Merrillville Education Foundation (MEF) awarded seven grants this spring to enhance the learning experiences for Merrillville students. Social-emotional learning, language and math spiraling materials, and culturally diverse books were just a few of the awarded grants to teachers and an administrator in the Merrillville Community School Corporation. The award money totaled $3,905.99.
“The grant committee is very pleased to award this spring’s round of grants to very deserving winners. We are happy to support these educators. Their projects will inspire students to be successful in the classroom and beyond,” said MEF Executive Director, Mary Hoffman.
John Wood Elementary School Kindergarten Teacher Stacie Anderson won funding for her project “SEL is Essential,” which will use books, yoga techniques and the PATHS curriculum to enhance the social emotional learning curriculum for kindergarteners.
The program will teach kindergarteners basic life skills, how to interact with their peers, and deal with their emotions with activities like daily story readings, self-checks, and yoga activities.
Wood Elementary School Fourth Grade Teacher Morgan Vlassopoulos also won funding. She will use grant money to sponsor the magazine subscription “Dynamath” for fourth graders at both Wood and Miller Elementary Schools.
The material will give educators another way to keep students engaged through small group, whole group, and even individualized, independent instruction.
“Our students have really enjoyed these magazines and have greatly benefited from them,” Vlassopoulos said. “They love the articles and the resources such as the interactive games that are available with each edition to supplement their learning in the classroom.”
Miller Elementary School Principal Jennifer Griffin’s, “I See ‘Me’ When I Read”, project won MEF grant funding. She said through her project, students will build their own home libraries with culturally diverse books with characters and content that they can connect with as well as learn of other cultures.
“The program will teach students to take pride in their cultures and extend their love of reading,” said Griffin. “Our students will love reading while increasing their own literacy skills.”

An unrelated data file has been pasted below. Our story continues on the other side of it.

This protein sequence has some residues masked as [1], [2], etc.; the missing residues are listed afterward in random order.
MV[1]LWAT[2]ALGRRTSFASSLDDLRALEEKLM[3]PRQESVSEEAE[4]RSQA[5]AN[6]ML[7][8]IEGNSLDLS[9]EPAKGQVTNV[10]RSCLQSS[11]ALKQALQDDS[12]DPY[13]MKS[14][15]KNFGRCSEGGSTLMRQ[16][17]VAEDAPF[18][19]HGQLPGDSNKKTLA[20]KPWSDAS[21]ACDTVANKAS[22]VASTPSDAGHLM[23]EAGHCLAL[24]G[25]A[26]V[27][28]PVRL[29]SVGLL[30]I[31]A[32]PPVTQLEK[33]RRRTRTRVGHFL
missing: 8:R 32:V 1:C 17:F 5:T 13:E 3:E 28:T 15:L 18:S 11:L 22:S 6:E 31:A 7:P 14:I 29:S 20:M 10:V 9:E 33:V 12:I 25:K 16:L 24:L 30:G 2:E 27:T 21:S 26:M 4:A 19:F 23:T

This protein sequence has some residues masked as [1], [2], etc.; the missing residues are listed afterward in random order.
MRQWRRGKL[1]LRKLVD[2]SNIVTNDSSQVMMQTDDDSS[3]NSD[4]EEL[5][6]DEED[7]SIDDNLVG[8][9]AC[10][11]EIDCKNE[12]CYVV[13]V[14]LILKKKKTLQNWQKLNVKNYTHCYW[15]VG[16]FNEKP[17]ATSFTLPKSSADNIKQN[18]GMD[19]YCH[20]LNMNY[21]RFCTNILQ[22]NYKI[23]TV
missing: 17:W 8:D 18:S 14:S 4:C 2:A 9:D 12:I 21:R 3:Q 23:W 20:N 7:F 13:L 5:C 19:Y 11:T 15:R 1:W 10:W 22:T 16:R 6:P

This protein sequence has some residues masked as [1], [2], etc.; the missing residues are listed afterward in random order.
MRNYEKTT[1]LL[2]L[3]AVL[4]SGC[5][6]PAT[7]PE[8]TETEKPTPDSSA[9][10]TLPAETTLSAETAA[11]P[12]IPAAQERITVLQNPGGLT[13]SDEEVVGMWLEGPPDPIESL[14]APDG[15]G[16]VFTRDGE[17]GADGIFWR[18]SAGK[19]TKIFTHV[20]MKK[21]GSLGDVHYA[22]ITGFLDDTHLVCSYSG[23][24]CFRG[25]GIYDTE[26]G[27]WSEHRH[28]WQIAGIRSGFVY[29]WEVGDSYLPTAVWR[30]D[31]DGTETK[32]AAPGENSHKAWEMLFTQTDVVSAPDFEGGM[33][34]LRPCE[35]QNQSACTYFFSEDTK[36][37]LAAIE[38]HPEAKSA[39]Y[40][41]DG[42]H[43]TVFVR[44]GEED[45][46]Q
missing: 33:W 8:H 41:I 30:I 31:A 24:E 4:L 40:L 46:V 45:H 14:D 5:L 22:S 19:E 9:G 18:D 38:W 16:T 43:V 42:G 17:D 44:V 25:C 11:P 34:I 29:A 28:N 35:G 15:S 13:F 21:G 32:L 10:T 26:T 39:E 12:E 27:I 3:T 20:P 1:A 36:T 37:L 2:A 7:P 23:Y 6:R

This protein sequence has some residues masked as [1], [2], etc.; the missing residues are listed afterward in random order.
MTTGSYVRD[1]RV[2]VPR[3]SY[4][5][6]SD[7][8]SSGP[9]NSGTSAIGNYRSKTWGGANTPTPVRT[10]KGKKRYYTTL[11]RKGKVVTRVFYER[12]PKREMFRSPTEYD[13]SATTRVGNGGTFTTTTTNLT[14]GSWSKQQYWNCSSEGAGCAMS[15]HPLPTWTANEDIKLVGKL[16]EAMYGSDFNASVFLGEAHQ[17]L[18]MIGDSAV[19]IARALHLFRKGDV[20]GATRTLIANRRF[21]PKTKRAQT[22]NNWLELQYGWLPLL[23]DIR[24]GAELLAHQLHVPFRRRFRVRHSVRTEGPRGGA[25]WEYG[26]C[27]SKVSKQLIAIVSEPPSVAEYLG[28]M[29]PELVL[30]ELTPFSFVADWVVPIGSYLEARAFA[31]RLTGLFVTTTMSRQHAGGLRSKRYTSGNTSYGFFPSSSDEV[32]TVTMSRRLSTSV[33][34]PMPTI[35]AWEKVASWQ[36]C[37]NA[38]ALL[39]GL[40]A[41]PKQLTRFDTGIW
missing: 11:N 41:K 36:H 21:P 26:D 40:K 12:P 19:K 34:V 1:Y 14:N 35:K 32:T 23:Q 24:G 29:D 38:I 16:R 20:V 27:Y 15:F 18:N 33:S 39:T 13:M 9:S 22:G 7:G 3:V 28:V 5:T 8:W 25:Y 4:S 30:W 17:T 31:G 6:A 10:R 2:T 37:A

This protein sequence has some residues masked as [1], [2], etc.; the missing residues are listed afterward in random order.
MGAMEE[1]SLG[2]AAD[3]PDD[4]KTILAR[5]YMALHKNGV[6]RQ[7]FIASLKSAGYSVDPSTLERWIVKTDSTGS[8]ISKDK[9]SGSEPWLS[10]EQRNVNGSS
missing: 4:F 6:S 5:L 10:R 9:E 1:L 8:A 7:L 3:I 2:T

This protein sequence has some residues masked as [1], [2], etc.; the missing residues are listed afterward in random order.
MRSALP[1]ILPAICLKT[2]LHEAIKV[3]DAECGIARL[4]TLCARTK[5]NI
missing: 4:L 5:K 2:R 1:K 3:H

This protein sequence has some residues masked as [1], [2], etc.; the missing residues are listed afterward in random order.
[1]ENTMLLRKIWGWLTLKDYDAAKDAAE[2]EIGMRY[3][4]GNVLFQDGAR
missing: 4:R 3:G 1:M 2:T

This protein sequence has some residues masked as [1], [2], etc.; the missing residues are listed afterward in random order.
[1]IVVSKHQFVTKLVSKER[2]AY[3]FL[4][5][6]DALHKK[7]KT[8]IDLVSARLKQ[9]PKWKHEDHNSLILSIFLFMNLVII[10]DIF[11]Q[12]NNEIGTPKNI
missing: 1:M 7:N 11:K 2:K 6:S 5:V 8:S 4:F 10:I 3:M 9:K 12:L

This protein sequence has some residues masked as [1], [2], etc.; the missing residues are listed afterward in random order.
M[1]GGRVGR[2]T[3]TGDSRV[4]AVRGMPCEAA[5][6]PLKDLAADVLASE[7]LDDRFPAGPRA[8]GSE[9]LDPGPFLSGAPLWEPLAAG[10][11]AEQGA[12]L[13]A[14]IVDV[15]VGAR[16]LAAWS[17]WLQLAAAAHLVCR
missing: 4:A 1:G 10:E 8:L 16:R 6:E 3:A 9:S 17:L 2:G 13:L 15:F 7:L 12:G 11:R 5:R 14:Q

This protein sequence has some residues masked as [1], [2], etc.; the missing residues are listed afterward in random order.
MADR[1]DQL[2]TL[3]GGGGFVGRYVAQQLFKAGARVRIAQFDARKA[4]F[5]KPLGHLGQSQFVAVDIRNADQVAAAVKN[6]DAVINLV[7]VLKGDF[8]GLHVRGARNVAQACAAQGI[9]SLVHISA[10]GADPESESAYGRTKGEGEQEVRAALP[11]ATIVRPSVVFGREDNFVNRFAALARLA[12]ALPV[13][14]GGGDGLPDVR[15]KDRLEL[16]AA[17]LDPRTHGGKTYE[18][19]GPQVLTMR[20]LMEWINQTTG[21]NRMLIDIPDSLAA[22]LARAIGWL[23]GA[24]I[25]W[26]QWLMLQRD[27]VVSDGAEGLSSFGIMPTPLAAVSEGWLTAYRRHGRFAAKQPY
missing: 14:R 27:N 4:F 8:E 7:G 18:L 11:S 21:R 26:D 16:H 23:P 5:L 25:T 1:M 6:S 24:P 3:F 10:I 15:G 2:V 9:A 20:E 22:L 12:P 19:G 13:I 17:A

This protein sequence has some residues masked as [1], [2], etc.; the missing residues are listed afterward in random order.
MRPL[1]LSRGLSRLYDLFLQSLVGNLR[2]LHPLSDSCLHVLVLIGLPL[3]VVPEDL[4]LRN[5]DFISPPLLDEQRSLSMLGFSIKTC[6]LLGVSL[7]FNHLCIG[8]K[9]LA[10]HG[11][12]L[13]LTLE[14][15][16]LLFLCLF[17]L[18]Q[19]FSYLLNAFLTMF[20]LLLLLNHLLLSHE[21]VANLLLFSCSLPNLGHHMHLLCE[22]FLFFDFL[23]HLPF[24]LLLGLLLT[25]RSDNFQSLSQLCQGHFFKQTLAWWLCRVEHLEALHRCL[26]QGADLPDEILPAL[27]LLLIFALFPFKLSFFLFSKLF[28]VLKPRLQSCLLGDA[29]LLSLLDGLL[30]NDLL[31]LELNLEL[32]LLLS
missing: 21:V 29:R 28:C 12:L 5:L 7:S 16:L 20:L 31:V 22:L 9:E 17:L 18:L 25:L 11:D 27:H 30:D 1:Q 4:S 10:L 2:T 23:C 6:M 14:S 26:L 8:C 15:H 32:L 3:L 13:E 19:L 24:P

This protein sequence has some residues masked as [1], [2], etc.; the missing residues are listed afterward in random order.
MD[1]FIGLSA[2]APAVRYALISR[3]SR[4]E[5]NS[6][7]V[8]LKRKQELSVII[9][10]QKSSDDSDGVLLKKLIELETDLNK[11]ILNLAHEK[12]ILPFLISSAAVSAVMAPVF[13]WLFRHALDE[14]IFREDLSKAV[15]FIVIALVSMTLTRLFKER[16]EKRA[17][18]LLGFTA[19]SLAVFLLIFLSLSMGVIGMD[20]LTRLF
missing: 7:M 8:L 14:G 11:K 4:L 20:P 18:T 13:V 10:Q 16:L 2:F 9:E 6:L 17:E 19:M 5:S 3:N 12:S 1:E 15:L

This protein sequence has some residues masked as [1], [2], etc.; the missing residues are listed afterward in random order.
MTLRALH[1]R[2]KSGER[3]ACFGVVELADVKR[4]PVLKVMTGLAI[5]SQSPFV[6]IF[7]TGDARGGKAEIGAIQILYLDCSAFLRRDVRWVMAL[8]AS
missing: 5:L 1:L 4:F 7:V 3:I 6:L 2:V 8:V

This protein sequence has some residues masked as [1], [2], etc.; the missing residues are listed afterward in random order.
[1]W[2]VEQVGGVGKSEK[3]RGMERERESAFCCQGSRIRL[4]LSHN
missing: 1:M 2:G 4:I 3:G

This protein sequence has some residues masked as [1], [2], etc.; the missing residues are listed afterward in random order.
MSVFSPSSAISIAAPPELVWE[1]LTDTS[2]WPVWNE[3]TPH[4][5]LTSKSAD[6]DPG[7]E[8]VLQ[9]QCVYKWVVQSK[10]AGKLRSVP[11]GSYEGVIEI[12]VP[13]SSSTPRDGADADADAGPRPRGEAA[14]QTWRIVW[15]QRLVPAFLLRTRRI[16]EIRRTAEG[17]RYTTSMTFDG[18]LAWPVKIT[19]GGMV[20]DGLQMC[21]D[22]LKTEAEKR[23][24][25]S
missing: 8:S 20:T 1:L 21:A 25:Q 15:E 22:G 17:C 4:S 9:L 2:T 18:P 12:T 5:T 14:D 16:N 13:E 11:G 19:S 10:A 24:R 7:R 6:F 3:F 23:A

The project includes collaboration with library media staff, classroom teachers, principal read-alouds, and guest readers from across the country.
Fieler Elementary School Teacher Michelle Curry earned MEF support for her project “Zone Regulation” that will help students manage emotional stress that occurs in the classroom.
Her grant money will cover materials to help students decrease anxiety, unwanted negative behaviors and provide better ability to focus on learning academics in the classroom.
In addition, her project will give teachers the tools to help students regulate their emotions, creating a more positive atmosphere where students and teachers alike can focus on mastering skills for academics, leading to better test scores for the classroom and state standardized testing.
The MEF will provide funding to Debbie Czazasty, Fieler Elementary School third grade teacher, for Mountain Language and Mountain Math Sets.
“Third grade teachers at Fieler would like to use these for spiral review in grammar and math standards,” said Czazasty.
She said the materials will provide students with the opportunity to review and/or learn the standards presented in a quick, efficient manner to boost standardized test scores and overall academic performance.
Merrillville Intermediate School Fifth Grade Teachers Joy Kent and Angela Wells won foundation funding for their project “Making Vision and Designs into Reality with 3D printing,” giving students the opportunity to be active and engaged participants through the conception, design, and execution of their projects and interacting with the 3D printer and the teacher.
Lastly, MHS Teacher Carol von Behren will receive funding for the Inclusion Dances, sponsored by FCCLA (Family, Career and Community Leaders of America). The Inclusion Dance is held for special needs students from seven local schools and helps these students by allowing them to interact with other teens.
There is no cost to the special needs students and young adults to attend the dance.
“The Inclusion Dance does not only benefit the special needs students,” said von Behren. “When FCCLA members see these students interact, it gives them a new respect for these students. They realize that special needs students aren’t different from any other teenager – they just have some special needs.”
More information about these projects is available on the foundation website, merrillvilleeducationfoundation.org.